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Yeti - Things to Come...  CD (album) cover

THINGS TO COME...

Yeti

 

RIO/Avant-Prog

4.22 | 12 ratings

From Progarchives.com, the ultimate progressive rock music website

HolyMoly
Special Collaborator
RIO/Avant/Zeuhl and Canterbury Teams
5 stars YETI were a quartet from Texas who really took me by surprise. I was given a nondescript-looking two song demo CD to review back in 1999, and I was floored the moment I put it on. Soon thereafter, their debut album, Things to Come, was released, and it did not disappoint. The two songs from the demo were included in slightly (but not much) cleaner versions, and they were joined by two more equally impressive tracks. In the past few months, I have been revisiting this CD, and it sounds as good now as it did then, long after the novelty has worn off. And the more I listen to it, the more convinced I am that it brilliantly succeeds at everything it attempts; and since I love the kind of thing they attempted, I'm gonna give it five stars.

YETI are an all-instrumental group of guitar, organ, bass, and drums, and if I had to sum them up in one sentence, I'd say that this is a group that takes the spirit of Magma's classic song "De Futura" as a starting point, and expands out in all directions from there. Long, trudging, bass-heavy epics with a strong rhythmic undercurrent, over which guitar and organ wring out the coolest possible sounds you can imagine. Heavily phased wah-wah guitar, haunted Mellotron, screeching Lowery organ (like the Soft Machine), distorted bass riffs, stop-on-a-dime ensemble twists, it's all here and more. Each of the four tracks offer a different angle on this approach, and all are equally compelling, creative, and create a lasting impression (13 years and counting for yours truly).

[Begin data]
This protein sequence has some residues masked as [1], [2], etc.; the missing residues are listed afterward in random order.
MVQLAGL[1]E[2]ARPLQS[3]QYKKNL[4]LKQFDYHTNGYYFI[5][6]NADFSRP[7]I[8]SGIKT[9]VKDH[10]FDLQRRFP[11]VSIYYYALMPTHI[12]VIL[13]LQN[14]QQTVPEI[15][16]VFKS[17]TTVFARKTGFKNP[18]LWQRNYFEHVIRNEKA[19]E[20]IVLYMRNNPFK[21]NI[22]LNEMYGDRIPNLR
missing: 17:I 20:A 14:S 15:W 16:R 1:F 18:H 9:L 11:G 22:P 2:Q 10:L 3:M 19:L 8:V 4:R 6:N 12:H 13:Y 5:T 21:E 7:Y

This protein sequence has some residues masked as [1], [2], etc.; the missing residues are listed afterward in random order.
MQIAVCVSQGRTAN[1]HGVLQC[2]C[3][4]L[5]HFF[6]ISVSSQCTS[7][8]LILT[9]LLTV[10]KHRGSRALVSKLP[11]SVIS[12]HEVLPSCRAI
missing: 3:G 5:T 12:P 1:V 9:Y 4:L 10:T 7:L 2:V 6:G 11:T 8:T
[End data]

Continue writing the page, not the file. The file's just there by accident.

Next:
"Two Fingers", the nine-minute opener, starts things off on a relatively brisk and funky note, never staying in one place too long as it develops several themes and switches fluidly between them. "Interstellar Biplane" (10 min) follows with some rather frantic and fast-paced ensemble playing before settling into a strange slow section interrupted every few measures by a burst of rhythm, followed by yet another groovy Zeuhl-ish bass line. "Go Like This" (10 min) starts in a quick tempo'd fashion but soon moves into a real spooky ominous section colored by a thick layer of dark wah-wah chords on the guitar. This section builds slowly over most of the piece's duration. One might figure that this is the "doom" number on the album, until the final track "Est Mort", hits the speakers. Approaching 17 minutes in length, this is a horribly great river of dark sludge. Beginning with a theme introduced on guitar, similar to the main guitar theme of Magma's aforementioned "De Futura", the songs soon collapses into a slowly moving tornado of organ and guitar noise, threatening to dissolve into chaos, but always moving forward ever so slowly. The band eventually rescues itself from this pit, only to throw itself into another one. This is the track most likely to melt your brain if the other three haven't already.

Perfectly executed album featuring elements of several progressive music styles that have always been favorites of mine - adjectives like "dark", "intense", "groovy", "daring", and "noisy" come to mind. If you love Magma's heavier works like "De Futura", the anarchic noise of the early Soft Machine, and music that doesn't mind going over the edge of sanity now and then, then this album is for you. Highly recommended.

HolyMoly | 5/5 |

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